Before I started writing novels (in 2014), I wrote short stories and articles for parent and family magazines. The compilation of many of those articles resulted in the book To Insanity and Beyond, A Mom’s Journey, which was published in 2002. The title of the book was timely and inspired by Buzz Lightyear’s famous words in Toy Story (To infinity and beyond), at a time when I was raising two young children and writing on the side.
Toy Story 1 first came out in 1995 (the year my daughter was born). Toy Story 2 came out in 1999, and Toy Story 3 made its debut in 2010; in 2019 we will be seeing Disney’s 4th installment of Toy Story (also produced by Pixar).
Toy Story, Aladdin, Land Before Time, Beauty and the Beast, A Bug’s Life, Pagemaster, and Mulan were all very important to us as a family, and even though they took us to foreign and fantastical lands, these stories were our anchor and an opportunity for snuggles and laughs with my kids that I will never forget and will always cherish.
As a military family uprooted every 2-3 years, anchors have always been important (and no, no pun was intended here since my husband was not in the Navy). In any case (and with every move), we shipped ahead furniture and other household goods and clothing, but with us (in a car or on a plane), we brought essentials like immediate weather clothing and documents, but also our VHS tapes and a whole lot of books for sanity and entertainment until the rest of our things arrived.
Our moves were frequent, and our planning was methodical. I had lists I updated regularly on what to bring and what to leave behind, with the goal always being that no matter where we went or for how long, the place we moved to would be “home”. So my lists were like survival kits, and one item on my list was to search for the local channels of TV shows like Sesame Street, Barney, Reading Rainbow, Magic Schoolbus, Wishbone and Lamb Chop. The “constant” of kid friendly/educational/fun and entertaining shows, provided us with some necessary stability in an ever-changing lifestyle and a need for continuity.
Fast forward 20+ years, and I wonder how essential these educational shows are to parents and kids today. My guess is that they are still relevant, still important, and still very entertaining (even if you don’t move 2-3 times every five years).
The funding cuts to PBS are a concern to me for that reason. Of course, I’m also concerned about the cuts to NPR. These are in the works with the proposed privatization of the Corporation for Public Broadcasting (CPB), which provides funds to both PBS and NPR. *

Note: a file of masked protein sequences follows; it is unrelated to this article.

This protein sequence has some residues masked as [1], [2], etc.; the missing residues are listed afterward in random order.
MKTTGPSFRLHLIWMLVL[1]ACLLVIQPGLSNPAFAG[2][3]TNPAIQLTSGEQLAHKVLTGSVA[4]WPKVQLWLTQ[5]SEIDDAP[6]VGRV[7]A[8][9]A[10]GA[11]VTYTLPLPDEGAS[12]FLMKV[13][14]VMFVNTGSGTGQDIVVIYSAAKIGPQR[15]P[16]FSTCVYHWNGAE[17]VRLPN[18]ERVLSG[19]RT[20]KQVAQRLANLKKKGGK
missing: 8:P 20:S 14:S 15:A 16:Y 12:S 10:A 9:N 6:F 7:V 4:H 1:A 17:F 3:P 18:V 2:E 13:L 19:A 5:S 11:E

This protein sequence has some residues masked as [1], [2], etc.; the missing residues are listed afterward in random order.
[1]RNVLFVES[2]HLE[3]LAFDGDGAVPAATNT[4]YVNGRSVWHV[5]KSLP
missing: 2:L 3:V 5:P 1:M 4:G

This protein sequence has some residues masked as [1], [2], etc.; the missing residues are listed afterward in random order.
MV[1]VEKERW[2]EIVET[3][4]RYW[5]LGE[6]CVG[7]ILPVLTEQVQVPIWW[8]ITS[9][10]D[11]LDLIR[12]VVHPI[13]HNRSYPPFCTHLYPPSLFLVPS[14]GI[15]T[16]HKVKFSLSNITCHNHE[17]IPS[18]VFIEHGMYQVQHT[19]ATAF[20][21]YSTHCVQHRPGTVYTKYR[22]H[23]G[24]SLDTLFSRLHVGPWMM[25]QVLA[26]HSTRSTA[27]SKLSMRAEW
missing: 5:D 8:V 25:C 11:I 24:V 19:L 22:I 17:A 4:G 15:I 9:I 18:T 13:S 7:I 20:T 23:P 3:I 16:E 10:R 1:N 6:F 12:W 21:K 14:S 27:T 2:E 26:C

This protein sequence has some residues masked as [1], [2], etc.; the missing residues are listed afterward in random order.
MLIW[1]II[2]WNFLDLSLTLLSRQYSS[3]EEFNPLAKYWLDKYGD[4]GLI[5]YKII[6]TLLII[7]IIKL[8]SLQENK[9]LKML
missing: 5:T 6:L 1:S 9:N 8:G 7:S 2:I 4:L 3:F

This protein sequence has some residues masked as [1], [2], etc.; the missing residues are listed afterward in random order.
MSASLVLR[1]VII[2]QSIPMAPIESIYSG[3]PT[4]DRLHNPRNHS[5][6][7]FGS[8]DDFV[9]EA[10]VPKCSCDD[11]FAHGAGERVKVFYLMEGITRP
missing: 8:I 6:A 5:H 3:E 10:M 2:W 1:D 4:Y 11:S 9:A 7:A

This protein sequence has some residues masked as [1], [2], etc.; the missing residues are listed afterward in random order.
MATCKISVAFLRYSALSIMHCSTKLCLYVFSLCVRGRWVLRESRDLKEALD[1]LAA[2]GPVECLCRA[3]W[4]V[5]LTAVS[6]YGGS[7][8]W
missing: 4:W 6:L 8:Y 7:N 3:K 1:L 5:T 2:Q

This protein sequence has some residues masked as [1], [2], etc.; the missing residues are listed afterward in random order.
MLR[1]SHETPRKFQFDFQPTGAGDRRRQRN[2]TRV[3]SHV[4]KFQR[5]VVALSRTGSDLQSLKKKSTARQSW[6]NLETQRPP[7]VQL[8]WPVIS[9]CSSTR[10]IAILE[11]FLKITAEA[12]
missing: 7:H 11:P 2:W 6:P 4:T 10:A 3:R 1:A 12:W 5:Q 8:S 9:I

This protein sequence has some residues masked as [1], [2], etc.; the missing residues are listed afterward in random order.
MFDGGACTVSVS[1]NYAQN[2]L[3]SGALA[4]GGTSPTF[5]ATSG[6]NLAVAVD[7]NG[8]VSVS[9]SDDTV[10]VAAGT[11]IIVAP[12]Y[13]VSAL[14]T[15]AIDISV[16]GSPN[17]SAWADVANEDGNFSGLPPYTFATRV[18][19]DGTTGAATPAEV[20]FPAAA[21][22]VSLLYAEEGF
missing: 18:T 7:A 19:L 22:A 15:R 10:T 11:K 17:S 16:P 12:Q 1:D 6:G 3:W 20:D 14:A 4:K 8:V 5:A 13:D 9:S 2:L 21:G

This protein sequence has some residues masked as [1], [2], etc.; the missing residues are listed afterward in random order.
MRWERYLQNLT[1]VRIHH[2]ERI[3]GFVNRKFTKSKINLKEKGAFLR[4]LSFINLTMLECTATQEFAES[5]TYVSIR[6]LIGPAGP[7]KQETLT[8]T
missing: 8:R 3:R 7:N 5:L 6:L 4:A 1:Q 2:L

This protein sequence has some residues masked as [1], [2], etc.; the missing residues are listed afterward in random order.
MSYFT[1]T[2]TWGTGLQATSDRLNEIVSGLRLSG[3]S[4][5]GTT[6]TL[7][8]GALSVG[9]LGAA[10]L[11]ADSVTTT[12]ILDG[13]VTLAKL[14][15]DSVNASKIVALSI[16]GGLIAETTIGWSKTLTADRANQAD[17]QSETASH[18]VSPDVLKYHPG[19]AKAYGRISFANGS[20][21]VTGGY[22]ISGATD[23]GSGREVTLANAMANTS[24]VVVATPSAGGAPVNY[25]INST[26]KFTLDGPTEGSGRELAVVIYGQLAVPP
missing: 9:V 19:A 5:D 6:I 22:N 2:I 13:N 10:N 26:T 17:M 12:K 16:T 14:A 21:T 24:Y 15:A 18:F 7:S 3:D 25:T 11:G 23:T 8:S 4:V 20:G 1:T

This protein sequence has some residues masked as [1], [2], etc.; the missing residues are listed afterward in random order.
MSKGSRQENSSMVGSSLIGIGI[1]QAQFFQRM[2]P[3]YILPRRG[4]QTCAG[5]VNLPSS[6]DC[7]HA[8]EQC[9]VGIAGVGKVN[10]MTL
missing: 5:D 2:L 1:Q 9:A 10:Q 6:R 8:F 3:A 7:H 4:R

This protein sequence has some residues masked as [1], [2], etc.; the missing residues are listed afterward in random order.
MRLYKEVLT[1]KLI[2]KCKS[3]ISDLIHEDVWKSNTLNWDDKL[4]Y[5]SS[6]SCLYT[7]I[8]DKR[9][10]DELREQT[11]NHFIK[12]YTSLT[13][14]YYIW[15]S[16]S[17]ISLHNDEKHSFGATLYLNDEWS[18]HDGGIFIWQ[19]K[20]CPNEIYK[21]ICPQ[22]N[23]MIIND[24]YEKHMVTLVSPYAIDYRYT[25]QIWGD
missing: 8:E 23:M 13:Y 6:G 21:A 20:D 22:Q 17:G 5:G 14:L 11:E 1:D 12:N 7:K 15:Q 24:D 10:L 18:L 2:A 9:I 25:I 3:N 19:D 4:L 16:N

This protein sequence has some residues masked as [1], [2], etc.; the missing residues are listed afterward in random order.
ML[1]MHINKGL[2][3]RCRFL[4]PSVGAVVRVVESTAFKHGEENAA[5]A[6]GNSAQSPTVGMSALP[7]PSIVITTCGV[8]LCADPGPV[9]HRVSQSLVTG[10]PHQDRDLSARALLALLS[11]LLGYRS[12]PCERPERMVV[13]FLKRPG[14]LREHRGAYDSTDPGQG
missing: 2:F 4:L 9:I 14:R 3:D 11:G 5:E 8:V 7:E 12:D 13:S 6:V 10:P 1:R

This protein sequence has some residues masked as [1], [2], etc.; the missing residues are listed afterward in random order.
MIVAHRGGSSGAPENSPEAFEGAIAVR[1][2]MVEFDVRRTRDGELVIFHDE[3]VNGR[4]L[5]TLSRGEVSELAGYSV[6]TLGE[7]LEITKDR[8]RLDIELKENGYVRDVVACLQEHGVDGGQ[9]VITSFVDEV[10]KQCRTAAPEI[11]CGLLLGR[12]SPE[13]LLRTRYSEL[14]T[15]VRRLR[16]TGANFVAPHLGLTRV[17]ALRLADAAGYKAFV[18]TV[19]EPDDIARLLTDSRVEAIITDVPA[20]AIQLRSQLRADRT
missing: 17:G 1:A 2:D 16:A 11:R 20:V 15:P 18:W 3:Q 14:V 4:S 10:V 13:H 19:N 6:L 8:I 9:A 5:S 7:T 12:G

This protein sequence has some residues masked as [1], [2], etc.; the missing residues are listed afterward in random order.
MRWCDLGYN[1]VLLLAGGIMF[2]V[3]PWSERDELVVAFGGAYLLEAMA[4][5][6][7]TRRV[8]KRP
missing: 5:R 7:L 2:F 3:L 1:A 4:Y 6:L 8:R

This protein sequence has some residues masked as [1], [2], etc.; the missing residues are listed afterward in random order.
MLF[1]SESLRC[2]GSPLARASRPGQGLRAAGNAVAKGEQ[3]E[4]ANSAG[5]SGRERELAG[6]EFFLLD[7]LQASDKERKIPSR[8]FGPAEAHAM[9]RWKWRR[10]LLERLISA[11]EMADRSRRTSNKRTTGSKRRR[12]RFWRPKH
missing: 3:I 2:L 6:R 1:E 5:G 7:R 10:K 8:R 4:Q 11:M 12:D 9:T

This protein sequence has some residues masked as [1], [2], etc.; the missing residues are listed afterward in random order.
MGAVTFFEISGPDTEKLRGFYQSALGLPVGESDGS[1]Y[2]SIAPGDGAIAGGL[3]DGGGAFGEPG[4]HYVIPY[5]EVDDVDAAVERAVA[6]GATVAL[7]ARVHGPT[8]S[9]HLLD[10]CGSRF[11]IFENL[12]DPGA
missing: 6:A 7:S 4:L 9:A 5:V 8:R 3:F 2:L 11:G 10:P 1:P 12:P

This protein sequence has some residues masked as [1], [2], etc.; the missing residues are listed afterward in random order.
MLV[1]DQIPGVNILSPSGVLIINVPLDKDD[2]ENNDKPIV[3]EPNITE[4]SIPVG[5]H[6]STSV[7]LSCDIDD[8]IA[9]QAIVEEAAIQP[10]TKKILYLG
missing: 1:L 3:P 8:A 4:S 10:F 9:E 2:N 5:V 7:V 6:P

As it develops, I’m not sure how soon we will see the effect of these cuts. The companies involved are being asked to step up their fundraising activities to draw more pledges, something they’ve always done and now may require a lot more. In any case, I’ve signed every petition that has crossed my desk to make sure that (what I consider to be) quality broadcasting remains accessible to all, and I urge others to do the same.
There is so much confusion about the many changes that are being made everywhere, and I’m still confused about the outcome on a lot of things and disconcerting viewpoints and opinions we all read, or see on the news.
In the current climate we live in, truth and reality are often hard to extrapolate from the drama, misinformation, and alternative facts that plague the media today. I try to find unbiased opinion, but I am starting to believe that’s not even possible anymore.
I found a couple of articles regarding the PBS and NPR cuts (below), and hopefully they will explain what’s going on a lot better than I could ever do. I’ve also added notes.
About CPB – http://www.cpb.org/aboutcpb/
- CPB is the steward of the federal government’s investment in public broadcasting and the largest single source of funding for public radio, television, and related online and mobile services.
- CPB’s mission is to ensure universal access to non-commercial, high-quality content and telecommunications services. It does so by distributing more than 70% of its funding to nearly 1,500 locally owned public radio and television stations.
CPB by the numbers:
- 410 grantees, representing 1,123 public radio stations
- 170 grantees, representing 366 public TV stations
- 220 of the total 580 grantees are considered rural
- 99% of Americans have access to public media
- More than 70% of CPB’s federal funding goes directly to local public media stations
- Less than 5% of funding is spent on CPB operations
- $1.35 – Average annual cost per American for public media
http://www.snopes.com/2017/01/27/is-trump-planning-on-killing-pbs-and-npr/ – this article on SNOPES is meant to clarify the truth and half-truths on what is being discussed.
As always, I wish you peace, love, family, health, friendship, and all that is good, and I urge you to read carefully, be aware, be tolerant, but also stand up for what you believe is right and resist (in a peaceful manner), that you don’t agree with.